Breathe Easy with Elderflower Tea
June 18, 2020
Elderflowers are delicate, cream-colored flowers that bloom from elder trees. This botanical is native to the United Kingdom and parts of Northern Europe and is steeped in superstition and mythology dating back to ancient times.
Elderberries and elder bark are also harvested from the elder tree and have been used alongside elderflowers for centuries as an herbal cold remedy. During the medieval era, healers and herbalists used elderflower and elderberry to ease sinus congestion and coughs.*
Best Elderflower & Elderberry Teas
Soothe your senses with elderflower tea, a healthful elixir dating back to antiquity. Organic Elderflower SuperHerb® Tea is made from 100% organic elderflower blossoms plucked from a small family farm in Albania, within a four-to-six week harvest window in late spring. This uplifting blend pays homage to the healing traditions of our ancient ancestors.
Delight in the rich, bright flavor of elderberry with Organic Elderberry Red Tea, which complements a delicious red rooibos base. Looking for more immunity-boosting* teas with elderberries and elderflowers? We recommend Organic Immunity SuperGreen Tea and get wellness® – No.11 Herb Tea for Immunity, which both feature echinacea and other healthful botanical ingredients.
Elderflower History and Folklore
Across Europe, the elder tree has been considered sacred for hundreds of years. A number of supernatural powers and healing properties have been attributed to the elder tree, particularly by the Druids. These Celtic spiritual leaders collected every part of the tree (bark, wood, roots, flowers, and berries) for use in healing and blessing rituals.
According to Northern European folklore, the Elder Mother was the guardian of all elder trees. It was believed that taking wood from an elder tree without asking permission from the Elder Mother would bring bad luck. Across Europe, farmers used elder wood to make crosses for their sheds and barns, to protect their animals from evil spirits. They also planted elder trees outside their homes as a form of protection against negative entities.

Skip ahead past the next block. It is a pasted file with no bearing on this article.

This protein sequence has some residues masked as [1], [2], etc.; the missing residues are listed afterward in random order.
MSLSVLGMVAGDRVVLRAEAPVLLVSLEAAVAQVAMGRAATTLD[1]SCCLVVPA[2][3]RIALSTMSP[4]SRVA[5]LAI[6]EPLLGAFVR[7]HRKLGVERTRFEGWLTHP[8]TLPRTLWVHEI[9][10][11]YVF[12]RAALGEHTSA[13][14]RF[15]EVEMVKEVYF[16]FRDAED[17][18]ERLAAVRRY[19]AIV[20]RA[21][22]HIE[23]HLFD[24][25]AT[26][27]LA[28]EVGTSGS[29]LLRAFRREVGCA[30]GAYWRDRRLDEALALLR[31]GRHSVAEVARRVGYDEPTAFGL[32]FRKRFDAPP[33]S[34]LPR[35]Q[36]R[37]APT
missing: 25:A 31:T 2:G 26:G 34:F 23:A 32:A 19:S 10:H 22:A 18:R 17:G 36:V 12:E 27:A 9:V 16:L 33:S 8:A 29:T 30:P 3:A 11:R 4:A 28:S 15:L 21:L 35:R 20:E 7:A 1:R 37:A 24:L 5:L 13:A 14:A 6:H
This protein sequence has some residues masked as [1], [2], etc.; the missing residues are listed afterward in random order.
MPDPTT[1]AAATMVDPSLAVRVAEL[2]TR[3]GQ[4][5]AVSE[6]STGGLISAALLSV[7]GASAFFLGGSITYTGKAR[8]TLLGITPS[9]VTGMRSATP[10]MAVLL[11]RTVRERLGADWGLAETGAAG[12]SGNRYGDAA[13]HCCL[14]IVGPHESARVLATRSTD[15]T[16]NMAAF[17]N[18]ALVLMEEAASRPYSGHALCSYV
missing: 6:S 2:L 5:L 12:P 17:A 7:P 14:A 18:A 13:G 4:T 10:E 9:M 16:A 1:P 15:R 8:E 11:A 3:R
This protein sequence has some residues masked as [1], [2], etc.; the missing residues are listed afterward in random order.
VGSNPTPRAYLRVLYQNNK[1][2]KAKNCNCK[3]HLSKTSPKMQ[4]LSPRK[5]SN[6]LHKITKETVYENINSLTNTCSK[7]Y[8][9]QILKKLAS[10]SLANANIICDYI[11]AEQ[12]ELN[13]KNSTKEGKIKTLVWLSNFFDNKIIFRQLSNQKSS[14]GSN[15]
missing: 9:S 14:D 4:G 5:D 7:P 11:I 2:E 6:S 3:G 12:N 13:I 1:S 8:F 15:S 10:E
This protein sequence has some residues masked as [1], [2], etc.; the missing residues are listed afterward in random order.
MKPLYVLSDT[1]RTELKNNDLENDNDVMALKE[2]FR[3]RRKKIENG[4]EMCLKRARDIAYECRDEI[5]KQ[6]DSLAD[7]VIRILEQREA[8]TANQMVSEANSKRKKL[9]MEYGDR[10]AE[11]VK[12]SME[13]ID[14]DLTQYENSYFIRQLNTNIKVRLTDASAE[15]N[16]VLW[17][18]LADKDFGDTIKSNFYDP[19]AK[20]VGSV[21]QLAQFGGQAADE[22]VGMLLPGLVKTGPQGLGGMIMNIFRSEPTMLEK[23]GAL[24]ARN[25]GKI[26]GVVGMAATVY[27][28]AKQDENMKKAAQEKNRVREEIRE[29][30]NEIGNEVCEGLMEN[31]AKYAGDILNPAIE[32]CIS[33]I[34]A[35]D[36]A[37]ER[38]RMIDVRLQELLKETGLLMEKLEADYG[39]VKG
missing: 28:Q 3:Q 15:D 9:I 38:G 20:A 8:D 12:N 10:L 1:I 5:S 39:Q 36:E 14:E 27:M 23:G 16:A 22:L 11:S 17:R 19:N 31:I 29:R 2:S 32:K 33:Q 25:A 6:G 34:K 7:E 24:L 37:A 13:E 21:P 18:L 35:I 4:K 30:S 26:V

In Denmark, standing under an elder tree on Midsummer’s Eve was said to enable you to see fairies, or even the Elf King himself. The Scottish believed the same to be true for anyone who stood under an elder tree on All Hallows Eve. Elderflowers, berries, bark and leaves were considered sacred gifts and blessings from Mother Earth.
Christian lore also references the elder tree. According to some schools of thought, it may have been elder wood that was used to construct the Holy Cross. Shakespeare and other great authors from history have written about the mysterious elder tree and its iconic flowers.
Traditional Uses of Elderflower
Elderflowers and elderberries have been harvested for centuries, and have many culinary and medicinal applications. Elderberries are small, dark, shiny and rich in antioxidants. They have a tart, bright flavor with a hint of earthiness that lends itself to jams, juices and wines.
Elderflowers are sweet and honey-scented, with a pleasant floral flavor. These hand-plucked blossoms are most commonly used to make cordials and liqueurs such as St Germain’s. In the United Kingdom, elderflowers can also be found in desserts like cakes and tarts. Prince Harry and Meghan Markle featured a lemon elderflower cake at their royal wedding.
The elder tree also has a long history of medicinal use. Medieval herbalists prepared elderberry and elderflower tea to treat winter colds, coughs, sinus congestion, and sore throats.* Elderflower was hailed as the “medicine chest of the people” by European botanists and healers during the Middle Ages—a reputation that has lived on to modern times.*
Today, elderflower and elderberry continue to serve as a popular holistic remedy for colds.* According to one NCBI study, elderberry may have a “significant effect” on “cold duration and cold associated symptoms.”* This may be attributed to the elder plant’s high concentration of antioxidants and vitamin C.*
*These statements have not been evaluated by the Food and Drug Administration. This product is not intended to diagnose, treat, cure or prevent any disease.